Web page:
Nancy: I just read a message from the person delivering [produce] in Denver that said, “These families are crying because it’s been so long since they’ve had a piece of fruit or any fresh produce like this.” In food banks, we’re usually getting produce on its last legs. Of course, you always want to distribute with dignity, so we would never distribute anything rotten, but it’s not always gorgeous. This produce is fabulous. It’s the best way to expose people, and we’re also gathering data on willingness to pay because this box is worth about $50. At the end, we’re going to say, Would you be willing to pay $5 for the box? $10? Because the world can’t be everybody giving out free food forever. We have free food from food banks, and then we have beyond-reach food up here. How do you build the ladder from free to affordable?

Learn through iteration

Joanne: How has Partnership for Healthier America evolved over the years as the organization iterated and learned?

Nancy: Our mission used to be ending childhood obesity within a generation. We changed that, and our vision is now that children grow up healthy — free from obesity, diabetes, and all these chronic diseases. Our mission is to transform the landscape of food in pursuit of health equity. We’re trying different things now, and we’re thinking much more broadly about corporate engagement.

Joanne: What about how you measure success? Has that changed over the years?

Nancy: I’m a big metrics person, so I measure everything. We’re actually changing what we’re measuring at Partnerships for a Healthier America: we used to measure calories that we’re taking out of the marketplace, and we’re now measuring portions of healthy servings that are reaching people in need. It’s like a hunger heat map; you can see how we’re putting our partnerships in zip codes where they’ll have an impact.

Joanne: Data seems to play a critical role, both for iterating on the program and for catalyzing action.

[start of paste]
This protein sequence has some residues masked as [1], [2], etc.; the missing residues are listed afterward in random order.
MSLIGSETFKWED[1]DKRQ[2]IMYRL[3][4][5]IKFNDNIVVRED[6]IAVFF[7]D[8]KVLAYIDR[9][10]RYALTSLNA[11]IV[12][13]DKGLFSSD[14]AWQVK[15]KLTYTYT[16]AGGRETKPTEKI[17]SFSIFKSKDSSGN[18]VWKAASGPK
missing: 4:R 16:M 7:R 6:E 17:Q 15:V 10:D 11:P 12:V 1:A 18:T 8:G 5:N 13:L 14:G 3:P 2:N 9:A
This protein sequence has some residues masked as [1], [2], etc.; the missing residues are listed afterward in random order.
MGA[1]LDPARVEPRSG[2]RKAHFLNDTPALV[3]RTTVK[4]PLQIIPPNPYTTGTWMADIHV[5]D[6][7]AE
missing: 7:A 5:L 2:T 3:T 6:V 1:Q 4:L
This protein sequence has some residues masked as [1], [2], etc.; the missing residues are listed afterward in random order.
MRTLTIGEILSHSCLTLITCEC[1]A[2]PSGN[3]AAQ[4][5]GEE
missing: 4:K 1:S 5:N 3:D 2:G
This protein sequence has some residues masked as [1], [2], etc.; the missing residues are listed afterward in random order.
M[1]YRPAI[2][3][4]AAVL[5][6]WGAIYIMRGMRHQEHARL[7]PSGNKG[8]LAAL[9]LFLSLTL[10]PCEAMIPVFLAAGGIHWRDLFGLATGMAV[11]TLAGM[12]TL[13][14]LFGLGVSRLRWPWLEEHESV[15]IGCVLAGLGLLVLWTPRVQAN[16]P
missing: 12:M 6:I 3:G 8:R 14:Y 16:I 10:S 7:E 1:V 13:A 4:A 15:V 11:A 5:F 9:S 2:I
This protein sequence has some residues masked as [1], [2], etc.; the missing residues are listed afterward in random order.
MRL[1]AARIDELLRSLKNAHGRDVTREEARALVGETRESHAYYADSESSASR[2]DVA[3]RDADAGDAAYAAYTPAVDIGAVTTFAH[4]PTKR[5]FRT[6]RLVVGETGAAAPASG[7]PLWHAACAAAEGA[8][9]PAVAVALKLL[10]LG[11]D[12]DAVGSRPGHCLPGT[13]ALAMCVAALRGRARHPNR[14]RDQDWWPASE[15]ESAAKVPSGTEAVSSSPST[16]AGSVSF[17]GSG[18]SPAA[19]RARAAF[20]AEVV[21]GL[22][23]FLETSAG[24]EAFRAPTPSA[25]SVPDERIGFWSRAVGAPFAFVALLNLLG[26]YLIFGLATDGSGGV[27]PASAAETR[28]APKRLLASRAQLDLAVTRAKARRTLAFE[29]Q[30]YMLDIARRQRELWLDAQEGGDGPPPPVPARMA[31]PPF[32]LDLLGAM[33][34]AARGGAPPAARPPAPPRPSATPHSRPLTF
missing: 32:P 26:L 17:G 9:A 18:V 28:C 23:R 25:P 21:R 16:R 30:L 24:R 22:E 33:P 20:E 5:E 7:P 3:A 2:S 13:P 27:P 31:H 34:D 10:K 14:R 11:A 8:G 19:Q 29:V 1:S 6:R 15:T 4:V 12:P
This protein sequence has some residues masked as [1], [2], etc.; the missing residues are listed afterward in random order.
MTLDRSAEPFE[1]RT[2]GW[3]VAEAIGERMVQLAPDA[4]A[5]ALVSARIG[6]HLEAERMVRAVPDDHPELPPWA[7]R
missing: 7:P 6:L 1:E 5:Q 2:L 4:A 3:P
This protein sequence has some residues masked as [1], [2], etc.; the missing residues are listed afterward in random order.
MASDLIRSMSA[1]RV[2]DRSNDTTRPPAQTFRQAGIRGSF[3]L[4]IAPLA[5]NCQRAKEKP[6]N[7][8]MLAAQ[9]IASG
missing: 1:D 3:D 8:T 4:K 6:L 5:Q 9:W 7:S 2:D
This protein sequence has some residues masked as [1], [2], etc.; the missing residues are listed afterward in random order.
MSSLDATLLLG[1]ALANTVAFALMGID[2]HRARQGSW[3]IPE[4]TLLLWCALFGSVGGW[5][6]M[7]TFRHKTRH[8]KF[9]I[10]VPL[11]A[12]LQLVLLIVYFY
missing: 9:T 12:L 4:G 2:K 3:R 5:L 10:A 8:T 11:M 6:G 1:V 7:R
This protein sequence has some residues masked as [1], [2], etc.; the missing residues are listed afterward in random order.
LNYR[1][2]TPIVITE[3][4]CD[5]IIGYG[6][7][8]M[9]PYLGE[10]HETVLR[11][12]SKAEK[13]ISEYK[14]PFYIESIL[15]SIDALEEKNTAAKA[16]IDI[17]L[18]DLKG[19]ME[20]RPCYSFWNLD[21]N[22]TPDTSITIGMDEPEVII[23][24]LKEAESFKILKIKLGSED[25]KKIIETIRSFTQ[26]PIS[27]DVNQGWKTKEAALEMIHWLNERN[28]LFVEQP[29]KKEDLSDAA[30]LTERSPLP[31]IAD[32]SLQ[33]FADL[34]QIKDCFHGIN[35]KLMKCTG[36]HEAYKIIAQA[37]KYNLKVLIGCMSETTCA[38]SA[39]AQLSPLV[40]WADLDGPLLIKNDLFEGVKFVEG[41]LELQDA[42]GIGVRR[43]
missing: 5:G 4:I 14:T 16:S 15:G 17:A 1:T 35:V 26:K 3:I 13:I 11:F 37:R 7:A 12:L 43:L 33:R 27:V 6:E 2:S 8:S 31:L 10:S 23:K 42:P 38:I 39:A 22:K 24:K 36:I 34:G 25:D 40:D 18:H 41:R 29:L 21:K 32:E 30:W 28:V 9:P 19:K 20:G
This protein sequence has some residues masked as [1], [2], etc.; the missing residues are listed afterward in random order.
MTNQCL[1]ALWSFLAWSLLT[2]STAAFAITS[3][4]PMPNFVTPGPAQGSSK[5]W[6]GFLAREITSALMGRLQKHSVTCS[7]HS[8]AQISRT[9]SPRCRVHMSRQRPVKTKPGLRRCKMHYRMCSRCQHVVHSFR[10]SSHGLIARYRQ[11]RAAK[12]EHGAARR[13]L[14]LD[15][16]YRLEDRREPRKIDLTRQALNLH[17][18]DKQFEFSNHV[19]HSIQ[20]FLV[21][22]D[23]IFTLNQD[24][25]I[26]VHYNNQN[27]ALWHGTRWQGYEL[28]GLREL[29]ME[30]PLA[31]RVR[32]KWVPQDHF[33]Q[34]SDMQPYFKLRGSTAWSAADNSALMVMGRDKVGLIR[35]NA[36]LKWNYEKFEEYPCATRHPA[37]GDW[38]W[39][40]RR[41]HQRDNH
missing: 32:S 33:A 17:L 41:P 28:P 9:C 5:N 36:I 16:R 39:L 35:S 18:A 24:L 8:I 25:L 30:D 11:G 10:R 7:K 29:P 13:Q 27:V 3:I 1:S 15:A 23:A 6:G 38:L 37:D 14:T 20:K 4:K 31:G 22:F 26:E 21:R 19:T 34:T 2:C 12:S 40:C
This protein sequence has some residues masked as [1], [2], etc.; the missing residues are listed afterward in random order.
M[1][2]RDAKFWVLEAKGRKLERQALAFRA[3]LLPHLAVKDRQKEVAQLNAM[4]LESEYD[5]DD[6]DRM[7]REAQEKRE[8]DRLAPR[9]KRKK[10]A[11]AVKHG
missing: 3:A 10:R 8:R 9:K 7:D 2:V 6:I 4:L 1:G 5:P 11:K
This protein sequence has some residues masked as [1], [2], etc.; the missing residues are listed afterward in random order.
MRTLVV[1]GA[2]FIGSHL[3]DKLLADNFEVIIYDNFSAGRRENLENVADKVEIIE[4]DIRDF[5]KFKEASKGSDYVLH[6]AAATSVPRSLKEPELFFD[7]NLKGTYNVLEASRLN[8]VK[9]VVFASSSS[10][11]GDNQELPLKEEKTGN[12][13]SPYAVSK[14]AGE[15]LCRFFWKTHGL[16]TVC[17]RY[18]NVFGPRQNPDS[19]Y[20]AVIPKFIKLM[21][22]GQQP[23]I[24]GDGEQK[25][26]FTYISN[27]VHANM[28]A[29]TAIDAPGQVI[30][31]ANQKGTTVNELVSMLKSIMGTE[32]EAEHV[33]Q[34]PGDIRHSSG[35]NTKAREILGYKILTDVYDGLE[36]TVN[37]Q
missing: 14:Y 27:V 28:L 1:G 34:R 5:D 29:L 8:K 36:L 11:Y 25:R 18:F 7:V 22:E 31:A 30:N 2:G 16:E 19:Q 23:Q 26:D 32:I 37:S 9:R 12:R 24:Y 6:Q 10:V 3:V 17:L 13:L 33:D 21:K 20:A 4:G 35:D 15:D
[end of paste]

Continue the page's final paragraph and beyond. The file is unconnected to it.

Nancy: I think designing data is huge. You have to be super clear about what you want and not be naïve, especially gathering data among low-income populations. You have to have a backup system — you can never just throw a survey in a box and hope people take it — and of course, you have to be scientifically accurate, clean, and careful. Your data is better when you repeat it city to city. You learn, you iterate, and you improve as you move to the next city.

For example, for me, success coming out of the COVID-19 Fresh Food Fund will be high-quality data about produce that people prefer, their habits, how often they eat it, and what they would be willing to pay for that produce. If I get that high-quality dataset, then that partnership is a big success. There’s all this collateral good being done, but the data is the success for me in this instance.

Learn from failure

Joanne: I’d love to learn more about your leadership philosophy. What drives and inspires your work?

Nancy: One thing that might differentiate me from other leaders is that I have a high tolerance for both risk and for failure. I’m willing to try a lot, and I’ve probably failed more than most people, but I’ve also had more success than most people.

Joanne: Failure is widely recognized as important, but can be so emotionally challenging. Do you have any advice for getting comfortable with failure?

Nancy: Part of what makes me more comfortable with failure is that I see the learnings as a huge success even when I fail.

I’ve never had a project that has been a complete and total failure because I’ve never had anything that I didn’t learn a lot from.

If you’ve got a string of things that didn’t go all the way but that taught you something big that got you on to the next step, at the end of the day, it doesn’t look like a record of failures. It looks like a record of up.

The key is not to be afraid of it. I work really hard to succeed, but when a project doesn’t work out exactly like you want it to — and hardly any work out exactly like you want — you’re adapting your expectations and tweaking as you go. It’s actually sort of fun.

Joanne: What a great recommendation, especially in this time when it seems like the world is failing. I’m sure we’re also learning a lot.

Nancy: This is a hinge moment. It’s a scary moment, but I think this will be one of the big moments that reposition society. There’s been a lot of destruction, but there’s just a wide-open field of opportunity. It’s a perfect time to be doing what you’re doing.